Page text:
13. String, Array, Number methods
  14. What is a closure?
  15. How to achieve inheritance?
  16. Javascript encapsulation
  17. Explain call, apply, bind
  18. Javascript Event loop
  19. Callback functions
  20. Javascript promises
  21. Configuring objects
  22. Javascript design patterns
  23. Polyfills
  24. Associative arrays
  25. Freeze, Seal
  26. ES5 Features
  27. ES6 Features
  28. ES7 Features
  29. When to use map, reduce and filter methods?
  30. Explain javascript ‘this’

React fundamentals

With performance and lite weight Reactjs is able to pull many frontend developers to go with this library. Even Google and job trends show Reactjs library is on the boom and overtaking the other frameworks and libraries.

React core concepts that help you to kick-start building the Reactjs application.

  • Stateless & Stateful Components
  • State
  • Props
  • Routing

1. Stateless & Stateful Components

Stateless components are functional components only receives the props that are received from a parent and returns the element.  In addition, Stateless components cannot change the component state’s as well as they don’t have control over the methods of React’s life cycle.

Sample stateless component

import React from 'react';

const Intro = props => (
<p className="App-intro"> {props.message} </p> 
);

export default Intro;

Stateful components are class components having access to the lifecycle of the component.

Sample stateful component:

import React, { Component } from 'react';
import './App.css';
import Intro from '../Intro';
import Main from '../Main';

class App extends Component {

render() {
 return (

  <div className="App">
   <header className="App-header">
   <h1 className="App-title">Web Series List</h1>
   </header>
   <Main />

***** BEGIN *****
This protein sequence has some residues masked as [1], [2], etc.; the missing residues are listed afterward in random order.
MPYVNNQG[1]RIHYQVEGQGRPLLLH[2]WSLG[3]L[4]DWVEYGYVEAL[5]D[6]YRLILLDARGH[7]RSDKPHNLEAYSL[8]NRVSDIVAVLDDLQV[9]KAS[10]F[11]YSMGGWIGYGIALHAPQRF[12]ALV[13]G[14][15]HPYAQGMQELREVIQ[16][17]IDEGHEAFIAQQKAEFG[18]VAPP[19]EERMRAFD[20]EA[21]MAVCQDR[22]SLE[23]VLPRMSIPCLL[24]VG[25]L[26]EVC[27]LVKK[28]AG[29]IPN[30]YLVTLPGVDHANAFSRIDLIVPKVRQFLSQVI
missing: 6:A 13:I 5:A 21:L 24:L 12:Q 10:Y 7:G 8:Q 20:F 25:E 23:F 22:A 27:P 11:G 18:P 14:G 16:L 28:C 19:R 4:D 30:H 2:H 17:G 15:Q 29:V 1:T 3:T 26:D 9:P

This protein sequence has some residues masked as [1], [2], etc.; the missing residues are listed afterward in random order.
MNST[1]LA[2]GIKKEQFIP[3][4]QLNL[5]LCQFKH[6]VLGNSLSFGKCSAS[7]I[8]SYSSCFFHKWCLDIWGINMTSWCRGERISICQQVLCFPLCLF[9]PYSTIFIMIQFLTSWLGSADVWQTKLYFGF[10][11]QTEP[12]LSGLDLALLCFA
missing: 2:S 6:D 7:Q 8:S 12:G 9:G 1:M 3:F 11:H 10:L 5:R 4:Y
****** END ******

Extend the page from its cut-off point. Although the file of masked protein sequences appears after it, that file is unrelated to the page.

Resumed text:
</div>
 );
}
}

export default App;

2. State

State holds the information that helps in managing the components internal state that affects the rendered output.  In the below example we are using a setState method to update the state of our component on change of search text.

import React, { Component } from 'react';
import 'whatwg-fetch';
import SeriesList from '../../components/SeriesList';
import Intro from '../../components/Intro';

class Series extends Component {

  state = {
   series: [],
   seriesName: '',
   isFetching: false
  }

  onSeriesInputChange = (e) => {
    this.setState({seriesName: e.target.value, isFetching: true});
    fetch(`http://api.tvmaze.com/search/shows?q=${e.target.value}`)
    .then(response => response.json())
    .then(json => this.setState({series: json, isFetching: false}));
  }

render() {
  return (
   <div>
     <Intro message="Welcome to web series" />
      Total: {this.state.series.length}
    <div>
    <input type="text" onChange={this.onSeriesInputChange} placeholder="Search web series" />
    </div>
    {
     this.state.series.length ===0 &&
     this.state.seriesName.trim() === '' && 
     !this.state.isFetching && <p>No results found</p>
    }
    {
     this.state.isFetching && <p>Loading...</p> 
    }
    <SeriesList list={this.state.series} /> 
   </div>
  )
  }
}

export default Series;

3. Props